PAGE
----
Thanks to the concomitant recordings of vegetation and deer browsing sampled first in 1976, then resurveyed in 2006, we show that forest plant communities shifted in response to deer population dynamics, stand management and eutrophication.
High deer populations alter forest understory dynamics worldwide. However, no study ever attempted to rank the importance of deer herbivory relatively to other environmental drivers. In the Arc-en-Barrois National Forest (France), we investigated whether (i) deer browsing is a critical driver of vegetation composition and dynamics, (ii) the vegetation communities recover after a decrease in deer populations.
In 2006, we resurveyed 321 plots from a network of 1027 plots where vegetation composition and browsing pressure was first assessed in 1976. We used coinertia analysis to identify the gradients in vegetation composition in 1976, when abiotic variables were also recorded. We assessed shifts in plant community composition using mean Ellenberg indicator values, analysed plot scores shifts along the axes of the coinertia analysis and correlated these shifts with changes in browsing pressure.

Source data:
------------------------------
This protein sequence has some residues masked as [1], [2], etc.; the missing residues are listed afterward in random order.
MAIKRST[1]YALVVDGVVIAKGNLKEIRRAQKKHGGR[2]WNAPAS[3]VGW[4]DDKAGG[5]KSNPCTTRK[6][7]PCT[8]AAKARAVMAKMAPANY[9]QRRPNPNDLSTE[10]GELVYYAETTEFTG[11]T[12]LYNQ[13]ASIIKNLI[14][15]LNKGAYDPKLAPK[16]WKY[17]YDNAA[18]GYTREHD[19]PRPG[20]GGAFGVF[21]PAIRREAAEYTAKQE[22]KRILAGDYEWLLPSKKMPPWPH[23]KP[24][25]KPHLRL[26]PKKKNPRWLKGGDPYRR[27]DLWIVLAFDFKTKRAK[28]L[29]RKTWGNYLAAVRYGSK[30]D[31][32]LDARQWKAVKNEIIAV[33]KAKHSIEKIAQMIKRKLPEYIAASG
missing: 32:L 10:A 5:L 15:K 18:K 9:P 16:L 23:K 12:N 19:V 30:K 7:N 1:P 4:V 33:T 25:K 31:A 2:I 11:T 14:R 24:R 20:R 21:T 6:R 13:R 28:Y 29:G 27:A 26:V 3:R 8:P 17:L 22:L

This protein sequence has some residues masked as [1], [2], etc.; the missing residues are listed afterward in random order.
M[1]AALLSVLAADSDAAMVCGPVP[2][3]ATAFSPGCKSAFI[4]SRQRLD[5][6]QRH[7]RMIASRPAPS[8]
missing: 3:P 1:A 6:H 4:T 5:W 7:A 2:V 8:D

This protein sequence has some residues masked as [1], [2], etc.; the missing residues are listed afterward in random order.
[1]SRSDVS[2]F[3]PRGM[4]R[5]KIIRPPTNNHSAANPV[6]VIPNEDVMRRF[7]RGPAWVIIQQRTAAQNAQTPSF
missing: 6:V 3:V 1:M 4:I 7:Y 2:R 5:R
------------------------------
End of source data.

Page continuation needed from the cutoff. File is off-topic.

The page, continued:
Two major gradients determined vegetation composition in 1976: edaphic variables (nitrogen availability and soil moisture) and browsing pressure. Over the next 30 years, we noticed a strong increase in nitrophilous plant species frequency and community composition shifted towards lightly browsed characteristics, accompanying a decrease in browsing pressure. Shifts in community composition were significantly correlated with the intensity of changes in browsing pressure, showing that deer population dynamics were a determinant driver of changes in plant assemblages.
Our results provide evidence for a structuring effect of deer browsing on vegetation composition, once forest site variations (soil moisture and nitrogen) were accounted for. We observed an incomplete recovery of the communities 25 years after the reduction of deer densities, suggesting a delayed response to deer population reduction. Long-term monitoring of forest biodiversity should therefore include browsing pressure assessment to control for potential effects of wild ungulates.
Vincent BOULANGER, Christophe BALTZINGER, Sonia SAÏD, Philippe BALLON, Jean-Francois PICARD, Jean-Luc DUPOUEY
Decreasing deer browsing pressure influenced understory vegetation dynamics over 30 years Ann For Sci [2014 November 18 Online first version] doi:10.1007/s13595-014-0431-z